Last Updated: November 21, 2011
Other Name: Zero Energy Reactor for Lattice Investigations and New Assemblies
Location: Mumbai, India
Subordinate To: Department of Atomic Energy, Government of India
Facility Status:

India's third research reactor, Zerlina, reached criticality on January 14, 1961. This zero-energy experimental reactor was indigenously built but used U.S.-supplied heavy water as a moderator and coolant. Zerlina was used for studies of the spatial arrangement of fissionable and nonfissionable materials in uranium heavy water reactors. The tank-type reactor was the first of a series of critical assemblies built by BARC. The unsafeguarded reactor burned natural uranium fuel rods to produce a nominal power output of 100 watts. The reactor was decommissioned and dismantled in 1983. BARC scientists applied lessons learned from Zerlina in the design, construction, and operation of future reactors.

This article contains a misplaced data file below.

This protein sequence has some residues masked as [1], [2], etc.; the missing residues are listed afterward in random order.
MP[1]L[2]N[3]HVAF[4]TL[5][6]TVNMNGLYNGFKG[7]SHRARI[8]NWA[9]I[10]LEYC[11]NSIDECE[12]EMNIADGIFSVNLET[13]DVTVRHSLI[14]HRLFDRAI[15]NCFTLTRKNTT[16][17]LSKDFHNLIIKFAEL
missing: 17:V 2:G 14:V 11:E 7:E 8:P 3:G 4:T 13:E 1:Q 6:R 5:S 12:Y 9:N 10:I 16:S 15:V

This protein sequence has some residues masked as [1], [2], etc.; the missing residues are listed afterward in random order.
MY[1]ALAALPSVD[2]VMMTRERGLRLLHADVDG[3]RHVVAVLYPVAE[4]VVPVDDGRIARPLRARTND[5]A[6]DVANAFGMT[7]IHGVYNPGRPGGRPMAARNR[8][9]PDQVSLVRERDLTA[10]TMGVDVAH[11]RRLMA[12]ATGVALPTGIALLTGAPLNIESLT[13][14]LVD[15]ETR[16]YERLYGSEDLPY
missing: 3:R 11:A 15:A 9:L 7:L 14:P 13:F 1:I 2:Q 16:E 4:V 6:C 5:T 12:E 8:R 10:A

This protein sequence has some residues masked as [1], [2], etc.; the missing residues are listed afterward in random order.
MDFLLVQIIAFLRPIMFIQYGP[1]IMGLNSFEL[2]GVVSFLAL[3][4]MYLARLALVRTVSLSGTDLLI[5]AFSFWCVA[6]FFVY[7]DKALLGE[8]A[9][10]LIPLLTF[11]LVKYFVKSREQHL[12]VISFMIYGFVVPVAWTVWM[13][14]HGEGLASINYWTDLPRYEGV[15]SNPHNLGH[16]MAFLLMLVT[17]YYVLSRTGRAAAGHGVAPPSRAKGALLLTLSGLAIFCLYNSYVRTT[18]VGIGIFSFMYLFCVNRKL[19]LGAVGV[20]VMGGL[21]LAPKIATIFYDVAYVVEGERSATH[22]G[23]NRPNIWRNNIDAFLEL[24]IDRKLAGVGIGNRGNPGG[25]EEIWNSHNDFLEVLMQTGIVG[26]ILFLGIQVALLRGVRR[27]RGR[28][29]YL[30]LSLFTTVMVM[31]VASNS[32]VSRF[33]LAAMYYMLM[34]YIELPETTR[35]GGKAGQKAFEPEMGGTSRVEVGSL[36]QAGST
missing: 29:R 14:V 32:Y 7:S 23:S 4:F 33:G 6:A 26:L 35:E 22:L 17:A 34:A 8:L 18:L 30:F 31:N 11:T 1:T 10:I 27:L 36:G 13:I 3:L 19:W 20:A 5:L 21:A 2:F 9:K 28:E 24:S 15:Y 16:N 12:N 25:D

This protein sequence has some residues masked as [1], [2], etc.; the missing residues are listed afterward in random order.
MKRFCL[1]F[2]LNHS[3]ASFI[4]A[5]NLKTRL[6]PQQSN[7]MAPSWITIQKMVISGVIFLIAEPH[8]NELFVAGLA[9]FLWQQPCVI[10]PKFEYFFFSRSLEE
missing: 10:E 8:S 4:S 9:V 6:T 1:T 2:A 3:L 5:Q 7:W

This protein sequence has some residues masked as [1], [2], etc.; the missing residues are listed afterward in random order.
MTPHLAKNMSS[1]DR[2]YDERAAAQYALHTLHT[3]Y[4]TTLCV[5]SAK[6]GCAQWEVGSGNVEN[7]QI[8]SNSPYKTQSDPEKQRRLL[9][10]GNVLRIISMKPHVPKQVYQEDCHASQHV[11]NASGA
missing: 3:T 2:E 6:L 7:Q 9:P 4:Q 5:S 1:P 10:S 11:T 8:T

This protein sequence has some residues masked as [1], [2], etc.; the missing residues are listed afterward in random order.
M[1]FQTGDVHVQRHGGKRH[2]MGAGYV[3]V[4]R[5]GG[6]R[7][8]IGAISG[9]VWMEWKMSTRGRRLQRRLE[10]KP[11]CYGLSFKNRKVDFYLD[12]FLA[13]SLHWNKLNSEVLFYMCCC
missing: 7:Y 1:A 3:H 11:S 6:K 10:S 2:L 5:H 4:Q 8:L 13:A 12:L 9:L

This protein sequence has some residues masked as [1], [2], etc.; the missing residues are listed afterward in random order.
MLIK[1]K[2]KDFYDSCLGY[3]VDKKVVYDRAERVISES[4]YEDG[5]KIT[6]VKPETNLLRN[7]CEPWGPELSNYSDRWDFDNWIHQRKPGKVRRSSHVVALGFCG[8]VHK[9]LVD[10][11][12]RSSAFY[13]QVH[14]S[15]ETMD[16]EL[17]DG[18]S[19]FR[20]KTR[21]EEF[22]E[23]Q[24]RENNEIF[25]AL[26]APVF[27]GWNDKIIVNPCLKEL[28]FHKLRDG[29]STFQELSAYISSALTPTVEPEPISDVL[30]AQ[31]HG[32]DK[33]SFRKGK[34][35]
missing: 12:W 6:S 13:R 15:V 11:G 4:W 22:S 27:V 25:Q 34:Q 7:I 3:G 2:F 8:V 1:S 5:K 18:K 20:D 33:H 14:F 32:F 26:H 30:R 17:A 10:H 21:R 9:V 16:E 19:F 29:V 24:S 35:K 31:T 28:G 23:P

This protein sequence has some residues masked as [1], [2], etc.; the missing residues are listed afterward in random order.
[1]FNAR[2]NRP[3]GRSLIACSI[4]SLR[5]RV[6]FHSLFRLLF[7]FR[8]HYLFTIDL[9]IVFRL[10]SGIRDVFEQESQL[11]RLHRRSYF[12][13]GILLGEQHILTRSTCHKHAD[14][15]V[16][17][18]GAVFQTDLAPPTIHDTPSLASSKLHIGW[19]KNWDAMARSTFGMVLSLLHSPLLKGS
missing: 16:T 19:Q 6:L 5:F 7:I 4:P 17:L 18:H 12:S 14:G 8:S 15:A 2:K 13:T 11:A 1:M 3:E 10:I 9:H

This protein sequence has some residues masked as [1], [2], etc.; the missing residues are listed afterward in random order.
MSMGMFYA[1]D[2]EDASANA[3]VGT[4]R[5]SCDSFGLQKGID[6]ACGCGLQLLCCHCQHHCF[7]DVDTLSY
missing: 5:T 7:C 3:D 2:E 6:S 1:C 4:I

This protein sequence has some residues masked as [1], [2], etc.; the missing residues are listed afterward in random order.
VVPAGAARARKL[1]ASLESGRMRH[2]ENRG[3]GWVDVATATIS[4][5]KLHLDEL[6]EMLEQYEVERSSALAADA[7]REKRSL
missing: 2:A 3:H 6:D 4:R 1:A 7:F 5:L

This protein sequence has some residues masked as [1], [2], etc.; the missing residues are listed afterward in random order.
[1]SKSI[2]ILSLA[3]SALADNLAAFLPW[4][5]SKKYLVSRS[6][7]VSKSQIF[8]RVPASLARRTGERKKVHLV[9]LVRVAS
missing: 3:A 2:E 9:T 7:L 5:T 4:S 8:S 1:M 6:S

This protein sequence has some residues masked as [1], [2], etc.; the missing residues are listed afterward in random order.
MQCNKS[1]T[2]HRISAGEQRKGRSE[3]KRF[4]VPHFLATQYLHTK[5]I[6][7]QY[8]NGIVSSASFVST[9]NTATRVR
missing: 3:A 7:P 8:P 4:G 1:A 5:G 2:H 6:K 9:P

[1] Andrew Koch, "Selected Indian Nuclear Facilities," Center for Nonproliferation Studies (CNS), 1999,
[2] Bhabha Atomic Research Center (BARC); 2000 World Nuclear Industry Handbook (Wilmington, UK: Nuclear Engineering International, 2000), p. 198.

Country Profile
Flag of India

This article provides an overview of India’s historical and current policies relating to nuclear, chemical, biological and missile proliferation.

Learn More →

This material is produced independently for NTI by the James Martin Center for Nonproliferation Studies at the Middlebury Institute of International Studies at Monterey and does not necessarily reflect the opinions of and has not been independently verified by NTI or its directors, officers, employees, or agents. Copyright 2017.